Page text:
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Nelson City Council Changes Dog Bylaw To Balance Needs Of Owners With Local Ecosystem

Press Release – Nelson City Council

Nelson City Councils Environment Committee has adopted the Dog Control Policy and also voted to recommend to Council the adoption of the Dog Control Bylaw, which was consulted on earlier this year. Council will vote on adopting the amended Bylaw …

Nelson City Council’s Environment Committee has adopted the Dog Control Policy and also voted to recommend to Council the adoption of the Dog Control Bylaw, which was consulted on earlier this year.

Council will vote on adopting the amended Bylaw on 25 June, with the Bylaw expected to come into effect on 27 July 2020.

The Policy and Bylaw aims to strike a balance between the wishes of dog owners, the welfare needs of dogs, wider public concerns, protection of local ecology, such as nesting shorebirds, and the grazing of sheep, which currently play an important role in weed management and fire prevention. As such, it considers where dogs should be allowed to be off-leash, on-leash or not allowed at all.

Councillor Kate Fulton, Chair of the Environment Committee says it is vital to manage the needs of dog owners with the natural environment.

“I know many dog owners are extremely mindful of their dog’s impact on the environment, and Council wants to ensure Nelsonians are able to enjoy our beautiful parks and reserves with their dogs alongside them. We must however protect and restore vulnerable parts of our ecosystem, and the changes to our bylaw will provide that protection.”

If adopted by Council, the amended bylaw will require dogs to be kept on-leash on land grazed with sheep in Council reserves, including small areas of the Grampians Reserve and Sir Stanley Whitehead Reserve. These areas will be sign-posted and dogs will be required to be kept on a leash even if sheep are not visible. There are still large areas within each reserve where dogs can exercise off-leash. 

This does not apply to the grazed areas of Paremata Flats Reserve, Maitai River Esplanade Reserve, and Tantragee Reserve, where dogs can be off-leash, but must still remain under control. This is because these are cattle grazing areas rather than sheep grazing areas. Dogs will also be allowed off-leash in the Titoki Reserve and Monaco Reserve, excluding the playground area.

The Paremata Flats planted area is an ecologically significant restoration project so will continue to be completely off-limits to dogs. The Delaware Estuary and margins and Whakatū Drive Foreshore Reserve will now be on-leash areas in order to increase protection of nesting shorebirds.

The Boulder Bank will be an on-leash area from Boulder Bank Drive south to the Cut, as well as dogs being prohibited from the Cut towards Boulder Bank Drive for 4 kilometres, from 15 August to the last day in February each year. This is the period critical for the nesting season of the vulnerable Banded Dotterel. The Boulder Bank north from Boulder Bank Drive to Glenduan and Glenduan Reserve will be off-leash, excluding the playground area.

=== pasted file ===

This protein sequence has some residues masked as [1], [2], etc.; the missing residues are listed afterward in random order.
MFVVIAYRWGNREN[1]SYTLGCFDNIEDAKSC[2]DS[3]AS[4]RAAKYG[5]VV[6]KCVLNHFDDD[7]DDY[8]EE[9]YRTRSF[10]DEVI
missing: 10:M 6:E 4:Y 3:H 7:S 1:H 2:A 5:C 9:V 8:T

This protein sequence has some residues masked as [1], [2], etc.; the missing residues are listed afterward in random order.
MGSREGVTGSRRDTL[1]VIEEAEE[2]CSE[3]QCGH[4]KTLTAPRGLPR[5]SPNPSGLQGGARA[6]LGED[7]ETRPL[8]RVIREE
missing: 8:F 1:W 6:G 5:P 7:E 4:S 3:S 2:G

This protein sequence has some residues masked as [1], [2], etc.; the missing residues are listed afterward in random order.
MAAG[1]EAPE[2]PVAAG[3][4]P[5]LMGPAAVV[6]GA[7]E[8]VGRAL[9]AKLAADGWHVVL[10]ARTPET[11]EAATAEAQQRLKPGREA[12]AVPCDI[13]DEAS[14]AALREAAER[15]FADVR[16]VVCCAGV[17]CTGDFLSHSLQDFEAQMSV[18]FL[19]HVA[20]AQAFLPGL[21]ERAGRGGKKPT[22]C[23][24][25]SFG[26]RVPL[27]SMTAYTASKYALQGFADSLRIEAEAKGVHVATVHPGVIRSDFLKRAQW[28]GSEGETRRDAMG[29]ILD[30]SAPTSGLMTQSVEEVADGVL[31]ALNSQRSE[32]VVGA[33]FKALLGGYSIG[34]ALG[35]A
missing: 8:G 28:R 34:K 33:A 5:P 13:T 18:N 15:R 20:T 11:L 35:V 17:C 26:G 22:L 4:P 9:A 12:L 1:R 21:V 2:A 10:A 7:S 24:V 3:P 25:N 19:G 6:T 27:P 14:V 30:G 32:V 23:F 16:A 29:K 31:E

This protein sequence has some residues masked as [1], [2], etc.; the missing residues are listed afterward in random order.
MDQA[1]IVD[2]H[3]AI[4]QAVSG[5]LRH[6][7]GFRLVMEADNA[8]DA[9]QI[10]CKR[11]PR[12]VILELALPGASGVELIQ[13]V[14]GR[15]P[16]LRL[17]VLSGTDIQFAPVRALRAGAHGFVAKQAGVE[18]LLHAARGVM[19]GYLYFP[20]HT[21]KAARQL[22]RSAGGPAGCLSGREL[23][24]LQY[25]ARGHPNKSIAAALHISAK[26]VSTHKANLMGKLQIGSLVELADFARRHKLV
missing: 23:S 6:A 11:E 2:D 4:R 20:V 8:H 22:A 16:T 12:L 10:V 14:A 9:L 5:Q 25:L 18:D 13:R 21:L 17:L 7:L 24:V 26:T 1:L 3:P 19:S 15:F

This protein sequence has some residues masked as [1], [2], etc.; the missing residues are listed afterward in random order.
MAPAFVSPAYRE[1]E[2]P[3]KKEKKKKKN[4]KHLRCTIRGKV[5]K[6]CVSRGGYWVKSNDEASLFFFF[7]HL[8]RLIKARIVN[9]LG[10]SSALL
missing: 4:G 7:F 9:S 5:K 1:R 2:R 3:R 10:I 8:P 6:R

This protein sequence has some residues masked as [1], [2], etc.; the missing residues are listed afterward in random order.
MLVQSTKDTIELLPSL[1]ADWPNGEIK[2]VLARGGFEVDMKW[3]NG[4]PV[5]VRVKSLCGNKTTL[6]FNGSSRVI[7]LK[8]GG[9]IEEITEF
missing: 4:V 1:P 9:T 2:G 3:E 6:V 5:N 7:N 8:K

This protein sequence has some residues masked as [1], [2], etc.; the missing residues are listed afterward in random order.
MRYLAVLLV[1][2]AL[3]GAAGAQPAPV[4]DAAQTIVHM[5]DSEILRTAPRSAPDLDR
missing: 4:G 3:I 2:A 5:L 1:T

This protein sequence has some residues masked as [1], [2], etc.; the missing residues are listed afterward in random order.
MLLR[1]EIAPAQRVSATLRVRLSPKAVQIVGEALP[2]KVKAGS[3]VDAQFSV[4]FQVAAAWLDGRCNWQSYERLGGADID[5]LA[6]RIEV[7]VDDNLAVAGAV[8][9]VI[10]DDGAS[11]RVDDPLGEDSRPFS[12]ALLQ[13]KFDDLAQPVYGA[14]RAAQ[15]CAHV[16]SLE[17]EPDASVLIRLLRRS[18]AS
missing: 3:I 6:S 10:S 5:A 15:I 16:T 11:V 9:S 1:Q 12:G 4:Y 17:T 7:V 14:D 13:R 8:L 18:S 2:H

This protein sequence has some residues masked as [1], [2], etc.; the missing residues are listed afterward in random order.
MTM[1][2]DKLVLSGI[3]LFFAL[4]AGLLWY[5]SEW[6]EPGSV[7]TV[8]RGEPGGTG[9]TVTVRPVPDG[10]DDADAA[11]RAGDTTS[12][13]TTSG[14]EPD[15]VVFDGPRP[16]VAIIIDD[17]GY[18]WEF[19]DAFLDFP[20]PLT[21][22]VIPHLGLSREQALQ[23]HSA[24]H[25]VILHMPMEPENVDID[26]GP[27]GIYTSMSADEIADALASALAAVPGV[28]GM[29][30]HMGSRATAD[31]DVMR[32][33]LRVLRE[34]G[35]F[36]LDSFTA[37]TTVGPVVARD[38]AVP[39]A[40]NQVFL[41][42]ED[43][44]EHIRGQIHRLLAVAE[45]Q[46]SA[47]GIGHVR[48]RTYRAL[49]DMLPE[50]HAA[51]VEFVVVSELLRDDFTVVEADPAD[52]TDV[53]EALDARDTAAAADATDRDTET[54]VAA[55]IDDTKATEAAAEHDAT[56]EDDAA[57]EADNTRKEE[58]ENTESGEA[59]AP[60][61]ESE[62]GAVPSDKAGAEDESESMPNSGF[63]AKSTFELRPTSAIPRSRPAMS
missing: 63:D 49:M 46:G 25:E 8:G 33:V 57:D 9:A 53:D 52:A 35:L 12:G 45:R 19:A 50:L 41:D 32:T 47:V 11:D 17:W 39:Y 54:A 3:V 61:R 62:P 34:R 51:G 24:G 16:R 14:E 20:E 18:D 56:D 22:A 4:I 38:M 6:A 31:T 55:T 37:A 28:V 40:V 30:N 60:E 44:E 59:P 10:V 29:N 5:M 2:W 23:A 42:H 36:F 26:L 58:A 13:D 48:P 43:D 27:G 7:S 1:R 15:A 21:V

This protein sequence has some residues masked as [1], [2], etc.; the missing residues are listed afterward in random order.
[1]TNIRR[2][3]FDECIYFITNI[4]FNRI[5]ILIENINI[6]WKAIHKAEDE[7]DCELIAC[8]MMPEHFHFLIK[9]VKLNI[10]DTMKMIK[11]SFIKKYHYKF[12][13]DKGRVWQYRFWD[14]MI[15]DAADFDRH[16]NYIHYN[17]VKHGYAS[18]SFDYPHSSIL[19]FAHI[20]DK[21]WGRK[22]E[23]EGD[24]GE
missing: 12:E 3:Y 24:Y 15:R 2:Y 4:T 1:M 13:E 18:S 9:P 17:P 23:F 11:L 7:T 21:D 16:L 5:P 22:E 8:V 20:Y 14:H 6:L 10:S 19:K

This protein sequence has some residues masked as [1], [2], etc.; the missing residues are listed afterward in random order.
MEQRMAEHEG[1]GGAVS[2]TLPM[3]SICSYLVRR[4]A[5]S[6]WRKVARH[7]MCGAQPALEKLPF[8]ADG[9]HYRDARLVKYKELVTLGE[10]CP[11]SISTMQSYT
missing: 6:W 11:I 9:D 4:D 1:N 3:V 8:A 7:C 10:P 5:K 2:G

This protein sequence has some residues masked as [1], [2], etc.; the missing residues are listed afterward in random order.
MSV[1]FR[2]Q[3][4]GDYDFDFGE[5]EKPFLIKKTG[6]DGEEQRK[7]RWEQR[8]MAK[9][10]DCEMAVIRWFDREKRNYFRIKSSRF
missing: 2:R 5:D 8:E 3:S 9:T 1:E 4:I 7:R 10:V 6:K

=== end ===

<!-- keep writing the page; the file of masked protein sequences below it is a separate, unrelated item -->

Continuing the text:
“Nelson’s foreshore and estuaries are a haven for rare species of shore-nesting birds, and the Banded Dotterel needs particular protection due to its rarity and its earlier start to the breeding season,” says Councillor Fulton.

The number of dogs will continue to be restricted to two per household without the need for Council permission.

The Dog Control Policy has also increased dog registration fees to more accurately reflect the cost of staff time for dog registration processing, signage, recovery and impounding of wandering dogs, attending dog-related incidents and regular dog patrols.

Nelson City Council’s Long Term Plan requires 90% of the Dog Control budget to be met by fees, with 10% covered from the general rates. The new fees meet these criteria.

Following public consultation, Council has also decided to remove the Good Dog Owner Policy, but retain the $5 discount on registration fees for neutered dogs. The Good Dog Owner Policy has been removed because it has a high administration cost and the requirements for the discount replicate those already legally required by the Dogs Control Act. The removal of the policy will result in a more equitable fee structure for all dog owners, where those who infringe against the Dog Control Act will pay a greater share of the costs.

“All dog owners in Nelson are expected to be good dog owners, and this incentive suggested that the cost of being an irresponsible dog owner was minimal. The subsidy for being a good dog owner is now spread across all registration fees, so everyone benefits,” says Councillor Fulton.

This means that the new cost of a standard dog registration is $95.80 – up from $86 (or $66.20 for those previously on the Good Dog Owner Scheme). Neutered dogs are eligible for a $5 discount, so owners will pay a reduced fee of $90.80. 

These changes align Council’s dog registration fees with other councils of a similar size and reflect the true cost of these services.

Councillor Fulton says this is a fairer approach for ratepayers and dog owners.

“Whilst we understand it is a difficult time for many in our community, we feel it is still important that the cost of dog wellbeing and control doesn’t fall to the general ratepayer.”

Council understands COVID-19 has added significant additional financial pressure to many and is actively looking at ways to help our community navigate the impacts of the pandemic. Council has therefore extended the date where late penalties for dog registration fees apply from 1 August to 1 September this year to help dog owners to pay their registration fee as required by the Dog Control Act 1996.

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